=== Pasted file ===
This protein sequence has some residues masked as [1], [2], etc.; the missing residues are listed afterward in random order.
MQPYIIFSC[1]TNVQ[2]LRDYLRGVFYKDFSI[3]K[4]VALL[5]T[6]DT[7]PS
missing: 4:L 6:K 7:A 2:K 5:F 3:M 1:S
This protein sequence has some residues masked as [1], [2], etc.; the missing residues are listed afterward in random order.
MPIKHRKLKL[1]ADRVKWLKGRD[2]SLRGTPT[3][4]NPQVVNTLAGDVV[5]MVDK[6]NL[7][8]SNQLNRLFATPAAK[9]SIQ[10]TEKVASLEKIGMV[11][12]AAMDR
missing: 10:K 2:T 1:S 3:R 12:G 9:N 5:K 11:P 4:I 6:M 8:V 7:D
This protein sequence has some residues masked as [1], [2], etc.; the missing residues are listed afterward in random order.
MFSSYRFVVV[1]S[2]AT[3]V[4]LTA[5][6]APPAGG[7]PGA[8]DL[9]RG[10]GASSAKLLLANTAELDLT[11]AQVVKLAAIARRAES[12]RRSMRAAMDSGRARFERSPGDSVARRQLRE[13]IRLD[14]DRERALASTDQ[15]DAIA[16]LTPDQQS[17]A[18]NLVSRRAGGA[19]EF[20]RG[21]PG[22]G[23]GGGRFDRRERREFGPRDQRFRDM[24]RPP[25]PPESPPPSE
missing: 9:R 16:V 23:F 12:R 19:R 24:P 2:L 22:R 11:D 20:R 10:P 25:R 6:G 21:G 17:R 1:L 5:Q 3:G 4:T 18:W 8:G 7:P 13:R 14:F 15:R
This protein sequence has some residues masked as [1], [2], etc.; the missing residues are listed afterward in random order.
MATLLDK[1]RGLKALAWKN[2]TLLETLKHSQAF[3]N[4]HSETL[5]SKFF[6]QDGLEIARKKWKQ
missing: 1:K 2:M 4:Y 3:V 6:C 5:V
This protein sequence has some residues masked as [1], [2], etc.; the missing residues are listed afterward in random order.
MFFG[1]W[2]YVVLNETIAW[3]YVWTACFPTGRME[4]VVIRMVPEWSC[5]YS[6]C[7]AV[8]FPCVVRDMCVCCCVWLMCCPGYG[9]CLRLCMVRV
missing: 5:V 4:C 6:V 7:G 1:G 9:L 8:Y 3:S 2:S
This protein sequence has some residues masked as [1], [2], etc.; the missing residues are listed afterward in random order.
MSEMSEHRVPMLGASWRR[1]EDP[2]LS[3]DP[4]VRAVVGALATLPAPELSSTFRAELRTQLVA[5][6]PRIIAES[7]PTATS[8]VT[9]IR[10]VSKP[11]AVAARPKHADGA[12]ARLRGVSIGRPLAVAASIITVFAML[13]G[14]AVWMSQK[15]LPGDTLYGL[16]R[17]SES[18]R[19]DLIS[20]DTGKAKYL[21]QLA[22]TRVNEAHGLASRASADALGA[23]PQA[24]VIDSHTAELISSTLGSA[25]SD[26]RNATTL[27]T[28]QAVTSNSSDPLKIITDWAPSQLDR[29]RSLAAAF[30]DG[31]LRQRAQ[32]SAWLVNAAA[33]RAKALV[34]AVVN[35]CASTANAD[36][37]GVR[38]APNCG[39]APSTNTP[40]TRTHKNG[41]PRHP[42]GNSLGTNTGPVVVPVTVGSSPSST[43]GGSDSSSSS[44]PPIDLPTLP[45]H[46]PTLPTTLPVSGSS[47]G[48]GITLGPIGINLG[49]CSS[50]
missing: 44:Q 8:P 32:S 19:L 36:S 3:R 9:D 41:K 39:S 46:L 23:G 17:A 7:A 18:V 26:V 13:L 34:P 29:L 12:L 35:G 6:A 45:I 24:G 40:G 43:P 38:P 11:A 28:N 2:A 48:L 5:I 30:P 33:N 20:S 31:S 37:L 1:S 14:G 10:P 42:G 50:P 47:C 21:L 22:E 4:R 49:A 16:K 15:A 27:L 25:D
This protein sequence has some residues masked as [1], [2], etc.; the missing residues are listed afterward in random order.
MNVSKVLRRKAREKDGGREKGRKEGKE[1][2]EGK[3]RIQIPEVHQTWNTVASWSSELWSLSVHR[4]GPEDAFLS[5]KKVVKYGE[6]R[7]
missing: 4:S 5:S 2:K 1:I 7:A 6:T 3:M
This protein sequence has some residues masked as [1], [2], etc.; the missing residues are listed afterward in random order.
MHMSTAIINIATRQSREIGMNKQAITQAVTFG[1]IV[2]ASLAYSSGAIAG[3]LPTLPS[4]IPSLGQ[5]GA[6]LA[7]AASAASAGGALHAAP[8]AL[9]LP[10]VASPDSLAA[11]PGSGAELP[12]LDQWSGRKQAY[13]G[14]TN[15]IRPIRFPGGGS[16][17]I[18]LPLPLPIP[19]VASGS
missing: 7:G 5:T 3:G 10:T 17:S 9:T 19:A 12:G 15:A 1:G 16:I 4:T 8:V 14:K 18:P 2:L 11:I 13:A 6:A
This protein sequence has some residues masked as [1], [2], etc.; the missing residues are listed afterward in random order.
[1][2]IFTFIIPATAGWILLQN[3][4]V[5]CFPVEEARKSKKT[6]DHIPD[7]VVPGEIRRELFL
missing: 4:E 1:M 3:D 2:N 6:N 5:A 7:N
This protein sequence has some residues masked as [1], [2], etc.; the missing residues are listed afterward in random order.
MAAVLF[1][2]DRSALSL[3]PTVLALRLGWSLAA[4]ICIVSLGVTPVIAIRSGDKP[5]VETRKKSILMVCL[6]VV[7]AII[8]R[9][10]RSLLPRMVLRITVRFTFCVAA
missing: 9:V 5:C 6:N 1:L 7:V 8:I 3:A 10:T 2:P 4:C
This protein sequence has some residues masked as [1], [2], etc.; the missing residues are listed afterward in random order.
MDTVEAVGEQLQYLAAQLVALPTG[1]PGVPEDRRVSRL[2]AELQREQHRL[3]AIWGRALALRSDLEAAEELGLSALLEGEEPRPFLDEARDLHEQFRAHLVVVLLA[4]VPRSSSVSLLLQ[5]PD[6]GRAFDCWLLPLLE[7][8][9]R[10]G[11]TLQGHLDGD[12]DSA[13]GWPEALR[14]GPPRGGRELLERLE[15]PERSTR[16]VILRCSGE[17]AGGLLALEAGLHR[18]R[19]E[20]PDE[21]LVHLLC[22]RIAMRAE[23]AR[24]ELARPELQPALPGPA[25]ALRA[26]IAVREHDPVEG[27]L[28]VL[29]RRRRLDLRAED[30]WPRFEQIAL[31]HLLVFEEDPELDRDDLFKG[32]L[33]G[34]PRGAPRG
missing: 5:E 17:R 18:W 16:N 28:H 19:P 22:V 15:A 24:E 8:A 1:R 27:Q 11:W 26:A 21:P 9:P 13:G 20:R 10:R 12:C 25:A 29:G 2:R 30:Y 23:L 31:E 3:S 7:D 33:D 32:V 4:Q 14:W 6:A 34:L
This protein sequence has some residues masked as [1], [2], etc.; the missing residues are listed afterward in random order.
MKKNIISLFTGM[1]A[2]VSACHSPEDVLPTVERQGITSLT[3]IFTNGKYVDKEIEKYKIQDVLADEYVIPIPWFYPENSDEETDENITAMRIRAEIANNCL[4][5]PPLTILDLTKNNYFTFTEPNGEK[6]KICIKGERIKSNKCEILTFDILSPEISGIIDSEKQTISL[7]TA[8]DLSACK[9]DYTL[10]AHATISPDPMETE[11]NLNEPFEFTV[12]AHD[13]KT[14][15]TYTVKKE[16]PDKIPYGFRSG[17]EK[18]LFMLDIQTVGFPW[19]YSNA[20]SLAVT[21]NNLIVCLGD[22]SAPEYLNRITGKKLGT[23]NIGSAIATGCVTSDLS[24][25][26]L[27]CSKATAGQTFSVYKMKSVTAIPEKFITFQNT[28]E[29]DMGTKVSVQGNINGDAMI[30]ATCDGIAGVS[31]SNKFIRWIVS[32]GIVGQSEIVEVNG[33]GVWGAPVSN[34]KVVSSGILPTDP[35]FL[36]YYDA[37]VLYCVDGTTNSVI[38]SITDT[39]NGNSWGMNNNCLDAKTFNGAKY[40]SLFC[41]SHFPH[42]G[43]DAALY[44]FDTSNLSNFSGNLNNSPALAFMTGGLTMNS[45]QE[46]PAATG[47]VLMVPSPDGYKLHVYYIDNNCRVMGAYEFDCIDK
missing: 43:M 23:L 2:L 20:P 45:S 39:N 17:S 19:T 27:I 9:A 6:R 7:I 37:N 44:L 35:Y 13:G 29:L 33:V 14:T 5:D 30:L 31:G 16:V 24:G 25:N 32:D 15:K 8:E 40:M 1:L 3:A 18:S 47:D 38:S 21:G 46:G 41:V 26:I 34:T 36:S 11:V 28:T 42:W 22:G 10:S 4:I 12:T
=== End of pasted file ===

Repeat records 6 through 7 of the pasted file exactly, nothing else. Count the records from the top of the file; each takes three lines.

This protein sequence has some residues masked as [1], [2], etc.; the missing residues are listed afterward in random order.
MSEMSEHRVPMLGASWRR[1]EDP[2]LS[3]DP[4]VRAVVGALATLPAPELSSTFRAELRTQLVA[5][6]PRIIAES[7]PTATS[8]VT[9]IR[10]VSKP[11]AVAARPKHADGA[12]ARLRGVSIGRPLAVAASIITVFAML[13]G[14]AVWMSQK[15]LPGDTLYGL[16]R[17]SES[18]R[19]DLIS[20]DTGKAKYL[21]QLA[22]TRVNEAHGLASRASADALGA[23]PQA[24]VIDSHTAELISSTLGSA[25]SD[26]RNATTL[27]T[28]QAVTSNSSDPLKIITDWAPSQLDR[29]RSLAAAF[30]DG[31]LRQRAQ[32]SAWLVNAAA[33]RAKALV[34]AVVN[35]CASTANAD[36][37]GVR[38]APNCG[39]APSTNTP[40]TRTHKNG[41]PRHP[42]GNSLGTNTGPVVVPVTVGSSPSST[43]GGSDSSSSS[44]PPIDLPTLP[45]H[46]PTLPTTLPVSGSS[47]G[48]GITLGPIGINLG[49]CSS[50]
missing: 44:Q 8:P 32:S 19:L 36:S 3:R 9:D 41:K 39:S 46:L 23:G 17:A 7:A 18:V 26:V 13:L 34:P 29:L 12:L 35:G 6:A 45:I 24:G 40:G 43:P 38:P 11:A 28:N 2:A 48:L 5:I 30:P 33:N 20:S 31:S 37:L 1:S 14:G 10:P 42:G 50:P 47:C 21:L 22:E 4:R 49:A 16:K 15:A 27:L 25:D
This protein sequence has some residues masked as [1], [2], etc.; the missing residues are listed afterward in random order.
MNVSKVLRRKAREKDGGREKGRKEGKE[1][2]EGK[3]RIQIPEVHQTWNTVASWSSELWSLSVHR[4]GPEDAFLS[5]KKVVKYGE[6]R[7]
missing: 4:S 5:S 2:K 1:I 7:A 6:T 3:M